Environmental Groups React to New BLM Rules for Oil and Gas Leasing on Federal Lands

Bureau of Land Management revisits oil and gas leasing system for first time in decades


Jackson Chiappinelli, Earthjustice, (585) 402-2005, jchiappinelli@earthjustice.org

Kerry Leslie, The Wilderness Society, (415) 398-1484, kerry_leslie@tws.org

Anne Hawke, Natural Resources Defense Council (NRDC), (646) 823-4518, ahawke@nrdc.org

The Bureau of Land Management (BLM) today proposed a set of long-overdue reforms concerning oil and gas leasing on federal lands. The proposed reforms would apply to hundreds of millions of acres of lands owned by all who live in the U.S. and managed by BLM, an agency housed within the Department of the Interior. Fully 90% of the 245 million acres of federal land under BLM authority are currently designated as open to oil and gas leasing and development, with more than 26 million acres under lease as of 2021.

Despite the fact that public lands are supposed to be managed to benefit all of us, the reality is that federal land management policies are riddled with de facto subsidies for fossil fuel companies. Today’s proposed rule marks the first time in decades that BLM has revisited how it handles industry efforts to obtain oil and gas leases on federal lands.

The current system lets oil and gas CEOs reap record profits while offloading the costs of pollution and ecosystem destruction from their operations onto communities. Under the status quo, the annual rate for a fossil-fuel company to lease an acre of public land is merely $3. Although royalty rates increased slightly last year, oil-and-gas industry profits soared in the same timeframe. The five largest oil companies reported combined profits of $196.3 billion in 2022, reflecting a massive upswing and more than the economic output of most countries.

Nevertheless, bonding rates and rules haven’t been updated in 60 years and are insufficient to cover the costs to clean up spills and abandoned wells. Leaving these drilling sites unplugged leaks toxins into groundwater and the air and can emit large amounts of methane — a heat-trapping gas far more intensive than carbon-dioxide — into the atmosphere. New bonding proposals in today’s rule will better protect taxpayers from footing the bill of clean-up and restoration costs when oil and gas companies leave hazardous messes behind.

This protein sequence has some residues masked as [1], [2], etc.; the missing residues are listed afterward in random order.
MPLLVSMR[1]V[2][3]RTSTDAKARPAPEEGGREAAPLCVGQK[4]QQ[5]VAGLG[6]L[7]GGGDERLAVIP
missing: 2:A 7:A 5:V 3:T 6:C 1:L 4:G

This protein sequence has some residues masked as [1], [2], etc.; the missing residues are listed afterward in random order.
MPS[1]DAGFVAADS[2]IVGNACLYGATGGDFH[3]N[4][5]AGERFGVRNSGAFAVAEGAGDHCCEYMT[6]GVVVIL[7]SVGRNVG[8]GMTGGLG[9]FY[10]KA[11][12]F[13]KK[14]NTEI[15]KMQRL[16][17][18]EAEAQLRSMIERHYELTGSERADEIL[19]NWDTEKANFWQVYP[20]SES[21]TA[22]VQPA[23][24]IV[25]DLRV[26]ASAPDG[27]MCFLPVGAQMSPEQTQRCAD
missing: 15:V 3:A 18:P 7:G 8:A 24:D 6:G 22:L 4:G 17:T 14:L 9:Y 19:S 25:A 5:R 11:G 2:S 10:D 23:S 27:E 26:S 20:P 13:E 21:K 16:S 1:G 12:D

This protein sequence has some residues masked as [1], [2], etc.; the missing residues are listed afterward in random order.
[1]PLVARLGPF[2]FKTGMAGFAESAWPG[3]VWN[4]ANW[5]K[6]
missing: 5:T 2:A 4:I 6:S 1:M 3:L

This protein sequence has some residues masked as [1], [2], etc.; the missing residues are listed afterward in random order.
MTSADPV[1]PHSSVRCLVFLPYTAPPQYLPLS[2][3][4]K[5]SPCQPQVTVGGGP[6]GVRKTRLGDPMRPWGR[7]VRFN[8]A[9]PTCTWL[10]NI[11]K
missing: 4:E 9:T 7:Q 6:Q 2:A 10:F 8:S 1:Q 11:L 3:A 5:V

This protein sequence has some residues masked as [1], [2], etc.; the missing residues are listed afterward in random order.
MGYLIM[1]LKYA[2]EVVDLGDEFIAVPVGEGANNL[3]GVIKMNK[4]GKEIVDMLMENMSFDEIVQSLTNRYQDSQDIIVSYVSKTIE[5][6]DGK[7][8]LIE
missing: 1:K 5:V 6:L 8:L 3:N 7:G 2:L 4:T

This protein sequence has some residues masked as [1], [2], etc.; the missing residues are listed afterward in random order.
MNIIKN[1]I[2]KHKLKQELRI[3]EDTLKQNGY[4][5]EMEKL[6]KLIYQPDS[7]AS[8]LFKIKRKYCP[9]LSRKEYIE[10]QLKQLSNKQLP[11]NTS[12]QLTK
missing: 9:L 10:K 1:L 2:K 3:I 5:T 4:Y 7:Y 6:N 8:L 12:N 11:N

The regulations cover a range of issues such as rents, fees, bonding and royalties, proposed reforms that reflect an important step forward and will help improve management of public lands oil and gas operations.

Environmental groups issued the following comments in reaction to the proposed rule:

“We all want a fair chance to live full, healthy lives, but the impacts of air and water pollution, and climate change, threaten public lands’ ability to help us do that.” said Jamie Williams, president of The Wilderness Society. “For far too long, federal public land policies have prioritized fossil fuel companies’ profits at the expense of communities’ wellbeing and public lands themselves. The proposed Oil and Gas Rule is an important step towards the BLM taking a more holistic conservation, climate, and community-centric approach to managing public lands.”

“The Biden administration is recognizing that over a century of business as usual by the oil and gas industry is incompatible with a world being ravaged by climate change, a crisis induced primarily by the industry itself,” said Josh Axelrod, senior policy advocate with the NRDC (Natural Resources Defense Council). “These changes were badly needed — to put it mildly — and will help make onshore leasing more fair to taxpayers and hold industry accountable for its harms. The agency is aiming to limit leasing to areas with existing development and the most viable resources, and is clarifying how it will implement fiscal reforms in the Biden administration’s historic climate law. But we can’t continue to lease our public lands for fossil fuels while facing climate and biodiversity emergencies — and what is truly key moving forward is for the agency to forge an approach for measuring and mitigating the program’s impact on climate.”